The nodes on the right represent that which is known. Let’s assume you are a visitor exploring these nodes and that your travels take you to a node that lies just outside the existing frontier of known nodes. That event would instantly alter the frontier of the known and enlarge the potential of the adjacent possible that is represented by the graph on the left. Now, for simplicity’s sake, let’s assume that the nodes are actually colored balls in a Polya Urn model. What probability of colored ball discovery and rate of colored ball replenishment would have to exist in order to accurately model the rate of “new” discovery evidenced in existing phenomena? Turns out the authors believe they have discovered that formula and have dubbed it Polya Urn modeling with innovation triggering. In this model the rate and sequence of ball/node observation dictates the method and frequency of ball/node replenishment.

So while this formula does not predict the future it does suggest that innovation lies more or less at the confluence of pending coincidence. If one wants to accelerate innovation one needs to understand where those circumstances already exist in that which is known or may emerge from where frontiers of the known are expanding. The implication is that insights that produce important innovations might be more probable based on the transfer of discoveries at the cusp of existing knowledge domains and not necessarily a direct frontal assault on a specific problem known to a specific domain.(see Digital Strategies – February 2016)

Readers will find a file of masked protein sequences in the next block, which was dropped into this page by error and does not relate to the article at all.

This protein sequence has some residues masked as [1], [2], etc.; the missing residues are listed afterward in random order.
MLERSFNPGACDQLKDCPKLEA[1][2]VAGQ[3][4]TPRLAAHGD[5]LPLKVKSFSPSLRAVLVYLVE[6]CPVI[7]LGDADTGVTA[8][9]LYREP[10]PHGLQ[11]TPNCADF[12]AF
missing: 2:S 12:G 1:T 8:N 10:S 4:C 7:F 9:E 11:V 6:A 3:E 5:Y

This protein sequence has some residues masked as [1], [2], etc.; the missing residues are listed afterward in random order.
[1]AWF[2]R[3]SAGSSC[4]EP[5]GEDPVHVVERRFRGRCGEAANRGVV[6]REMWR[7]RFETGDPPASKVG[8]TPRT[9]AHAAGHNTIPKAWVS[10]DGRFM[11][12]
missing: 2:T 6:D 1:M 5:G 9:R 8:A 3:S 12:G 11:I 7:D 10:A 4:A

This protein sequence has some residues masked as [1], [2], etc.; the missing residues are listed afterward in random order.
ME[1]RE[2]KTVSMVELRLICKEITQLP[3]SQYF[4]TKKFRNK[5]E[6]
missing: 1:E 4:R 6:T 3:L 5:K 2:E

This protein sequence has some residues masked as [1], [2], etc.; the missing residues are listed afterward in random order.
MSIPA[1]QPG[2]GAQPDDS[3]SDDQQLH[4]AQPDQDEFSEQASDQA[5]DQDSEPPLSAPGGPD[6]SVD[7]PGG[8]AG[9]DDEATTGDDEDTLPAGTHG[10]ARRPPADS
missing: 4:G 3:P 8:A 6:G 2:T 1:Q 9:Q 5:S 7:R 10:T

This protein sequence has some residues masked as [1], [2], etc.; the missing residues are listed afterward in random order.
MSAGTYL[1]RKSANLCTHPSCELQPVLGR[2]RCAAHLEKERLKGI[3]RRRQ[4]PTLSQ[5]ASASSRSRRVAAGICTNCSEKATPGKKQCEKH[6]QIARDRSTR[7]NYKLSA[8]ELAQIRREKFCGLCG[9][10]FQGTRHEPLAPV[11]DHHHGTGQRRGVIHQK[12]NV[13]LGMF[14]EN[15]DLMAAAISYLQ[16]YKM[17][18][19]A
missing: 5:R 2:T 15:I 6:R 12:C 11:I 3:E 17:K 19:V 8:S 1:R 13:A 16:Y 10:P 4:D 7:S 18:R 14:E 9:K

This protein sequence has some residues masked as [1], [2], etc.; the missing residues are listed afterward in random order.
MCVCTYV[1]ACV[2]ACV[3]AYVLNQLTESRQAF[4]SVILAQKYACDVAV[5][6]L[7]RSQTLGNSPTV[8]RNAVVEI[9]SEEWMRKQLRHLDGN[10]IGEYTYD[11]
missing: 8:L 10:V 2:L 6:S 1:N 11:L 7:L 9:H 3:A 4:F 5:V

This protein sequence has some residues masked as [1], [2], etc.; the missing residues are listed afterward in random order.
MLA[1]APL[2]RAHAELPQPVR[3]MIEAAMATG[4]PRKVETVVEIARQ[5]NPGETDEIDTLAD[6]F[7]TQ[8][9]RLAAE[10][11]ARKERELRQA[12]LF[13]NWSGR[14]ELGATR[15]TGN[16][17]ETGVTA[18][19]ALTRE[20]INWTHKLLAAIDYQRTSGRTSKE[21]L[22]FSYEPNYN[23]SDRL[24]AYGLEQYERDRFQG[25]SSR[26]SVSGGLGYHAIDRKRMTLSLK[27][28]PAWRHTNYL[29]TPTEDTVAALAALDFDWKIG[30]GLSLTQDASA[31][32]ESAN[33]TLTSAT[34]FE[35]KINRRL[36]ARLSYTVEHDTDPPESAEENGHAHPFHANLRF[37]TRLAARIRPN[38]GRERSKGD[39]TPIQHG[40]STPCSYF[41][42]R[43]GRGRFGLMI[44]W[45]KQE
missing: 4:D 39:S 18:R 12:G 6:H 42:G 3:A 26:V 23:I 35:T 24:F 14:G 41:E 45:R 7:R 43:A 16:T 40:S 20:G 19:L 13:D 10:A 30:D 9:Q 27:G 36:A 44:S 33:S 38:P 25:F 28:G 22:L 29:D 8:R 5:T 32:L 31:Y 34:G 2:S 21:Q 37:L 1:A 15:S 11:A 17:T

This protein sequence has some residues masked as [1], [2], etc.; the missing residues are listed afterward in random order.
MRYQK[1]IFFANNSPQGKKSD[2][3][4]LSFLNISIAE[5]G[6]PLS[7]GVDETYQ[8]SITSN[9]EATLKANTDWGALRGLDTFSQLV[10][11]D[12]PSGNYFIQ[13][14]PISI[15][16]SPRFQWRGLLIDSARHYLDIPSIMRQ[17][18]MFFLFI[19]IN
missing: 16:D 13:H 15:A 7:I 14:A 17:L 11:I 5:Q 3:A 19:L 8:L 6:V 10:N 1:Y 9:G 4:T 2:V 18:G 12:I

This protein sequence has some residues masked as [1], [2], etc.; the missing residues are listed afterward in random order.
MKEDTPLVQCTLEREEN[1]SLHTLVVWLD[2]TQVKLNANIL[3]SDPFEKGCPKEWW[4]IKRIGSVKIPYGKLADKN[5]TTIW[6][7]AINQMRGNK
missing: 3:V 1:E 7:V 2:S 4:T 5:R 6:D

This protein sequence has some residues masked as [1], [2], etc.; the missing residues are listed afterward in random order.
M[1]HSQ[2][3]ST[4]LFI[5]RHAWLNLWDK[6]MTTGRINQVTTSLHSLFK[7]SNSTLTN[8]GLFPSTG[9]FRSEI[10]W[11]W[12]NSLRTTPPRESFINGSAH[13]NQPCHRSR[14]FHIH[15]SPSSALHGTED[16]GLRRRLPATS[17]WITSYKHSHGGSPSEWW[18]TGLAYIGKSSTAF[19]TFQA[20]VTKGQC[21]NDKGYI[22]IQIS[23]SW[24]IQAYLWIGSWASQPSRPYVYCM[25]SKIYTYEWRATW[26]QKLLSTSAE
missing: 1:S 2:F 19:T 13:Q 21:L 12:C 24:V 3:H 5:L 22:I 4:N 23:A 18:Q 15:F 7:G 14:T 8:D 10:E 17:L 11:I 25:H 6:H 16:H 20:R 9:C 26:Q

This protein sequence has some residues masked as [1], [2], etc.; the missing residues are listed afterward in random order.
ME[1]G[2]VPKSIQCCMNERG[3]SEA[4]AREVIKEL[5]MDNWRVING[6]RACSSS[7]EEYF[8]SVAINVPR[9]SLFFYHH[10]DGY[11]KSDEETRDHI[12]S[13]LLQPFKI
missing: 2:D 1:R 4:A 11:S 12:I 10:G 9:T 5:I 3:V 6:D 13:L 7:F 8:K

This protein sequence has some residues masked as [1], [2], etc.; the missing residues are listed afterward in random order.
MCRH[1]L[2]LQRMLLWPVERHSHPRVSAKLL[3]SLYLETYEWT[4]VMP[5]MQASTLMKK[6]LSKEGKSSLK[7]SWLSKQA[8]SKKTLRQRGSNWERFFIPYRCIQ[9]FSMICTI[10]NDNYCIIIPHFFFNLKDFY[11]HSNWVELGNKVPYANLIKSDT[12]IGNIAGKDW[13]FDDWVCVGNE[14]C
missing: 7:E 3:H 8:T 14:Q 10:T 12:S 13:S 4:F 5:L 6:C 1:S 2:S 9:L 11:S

Curiously, we see evidence of this notion in everyday discoveries. Last year, researchers in chemical engineering employed an innovation in materials science, a copper/carbon catalyst arranged on nanospikes, to convert CO2 into ethanol, essentially turning exhaust into fuel or the alcoholic beverage of your choice. Whether this scales to achieve economic viability has yet to be determined. But assuming it does, your buzz and your mileage may vary.

**Living on the fault line**